As a multimodal port, North Sea Port distributes the goods that enter the port from all over the world via inland shipping, rail, pipelines and motorways to the European hinterland and beyond. The longest rail connection runs all the way to China. For companies, multimodality – connection to all these transport networks and the ability to use the most appropriate transport mode for each transport movement – is a very important asset.
North Sea Port is committed to a 'modal shift' towards rail, inland waterway and pipeline in order to further reduce the congestion and CO2 emissions associated with road transport. As an industrial port with a relatively large market share in inland navigation and rail transport, especially inland navigation, the most recent figures show that the modal split in North Sea Port makes an important contribution to achieving sustainability objectives.
North Sea Port is located at a junction of European inland waterways, which fan out in the direction of the Netherlands and Belgium, towards Germany in the east and southwards to France. Over 50% of all transport between the port and its hinterland is conducted via inland shipping. This unique position makes North Sea Port a true hub for transporting goods over inland waterways by barge – and a sustainable and efficient alternative to road transport. An extremely wide range of goods are transported by rivers and canals. There is a growing market for parties that bundle containers before they are transported on to other ports by barge.
North Sea Port is located at the junction of the most important European motorways: the E17 (which runs north-south) and the E40 (east-west). Excellent motorway links around the port area provide access to quays and industrial sites. Only 1/3 of hinterland traffic is now moved by truck. We want to reduce this share even further in the near term.
Many wharves and industrial sites have their own tracks and sidings. And North Sea Port is also connected to the European rail network. Rail transport offers an attractive alternative to road transport. At present, 7 million tonnes of goods are transported by rail every year at North Sea Port, accounting for just under 10% of hinterland transport.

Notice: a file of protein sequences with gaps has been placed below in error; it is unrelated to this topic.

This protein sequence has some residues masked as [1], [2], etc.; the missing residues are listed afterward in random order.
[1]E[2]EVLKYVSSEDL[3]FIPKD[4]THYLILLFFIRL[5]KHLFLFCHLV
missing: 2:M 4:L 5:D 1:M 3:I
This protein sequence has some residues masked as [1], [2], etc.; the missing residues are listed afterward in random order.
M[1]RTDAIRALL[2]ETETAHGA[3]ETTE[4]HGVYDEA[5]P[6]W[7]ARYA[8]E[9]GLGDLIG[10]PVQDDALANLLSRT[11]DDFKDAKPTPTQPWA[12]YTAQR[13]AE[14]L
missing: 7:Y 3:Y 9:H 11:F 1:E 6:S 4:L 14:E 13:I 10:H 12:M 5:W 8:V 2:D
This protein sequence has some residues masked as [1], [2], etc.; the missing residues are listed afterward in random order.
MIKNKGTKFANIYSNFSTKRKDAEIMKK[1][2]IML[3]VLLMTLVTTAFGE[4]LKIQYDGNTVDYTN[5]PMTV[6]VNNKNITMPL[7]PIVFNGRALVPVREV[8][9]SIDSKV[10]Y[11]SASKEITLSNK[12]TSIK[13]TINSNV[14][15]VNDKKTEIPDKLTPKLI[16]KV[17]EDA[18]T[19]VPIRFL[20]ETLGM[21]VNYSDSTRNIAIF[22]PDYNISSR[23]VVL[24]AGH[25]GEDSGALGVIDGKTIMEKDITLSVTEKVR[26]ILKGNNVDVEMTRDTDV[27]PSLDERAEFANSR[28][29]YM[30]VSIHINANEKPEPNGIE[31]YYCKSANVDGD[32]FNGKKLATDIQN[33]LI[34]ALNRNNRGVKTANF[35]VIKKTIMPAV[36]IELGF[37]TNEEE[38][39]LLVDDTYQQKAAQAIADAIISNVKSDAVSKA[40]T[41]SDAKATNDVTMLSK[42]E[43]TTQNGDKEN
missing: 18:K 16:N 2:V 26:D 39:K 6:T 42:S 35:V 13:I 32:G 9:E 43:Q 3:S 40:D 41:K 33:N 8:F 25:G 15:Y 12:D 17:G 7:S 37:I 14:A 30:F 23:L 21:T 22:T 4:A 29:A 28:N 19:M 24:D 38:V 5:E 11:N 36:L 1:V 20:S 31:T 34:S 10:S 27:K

Some 15 to 16 million tons of products are transported by pipeline in North Sea Port alone each year. Studies are underway to see how we can further increase transport by pipeline and so provide another alternative to road transport.
Terminals with regular liner services
For seagoing ships, North Sea Port offers permanent liner services to Central and South America, along with services to nearly the entire Mediterranean region and European coast for the shortsea sector. There are numerous inland shipping and rail connections as well, including a permanent rail connection between North Sea Port and China. North Sea Port has a number of multimodal terminals to serve these modalities.
A list of the regular liner services and multimodal terminals in North Sea Port can be found via the link below.
North Sea Port is ideally located in Western Europe. The port is situated on a number of well-known transport corridors within the European Union: the Rhine-Alpine corridor (extending from the northern Netherlands to Italy), the North Sea-Mediterranean corridor (from Ireland to the south of France) and the North Sea-Baltic corridor.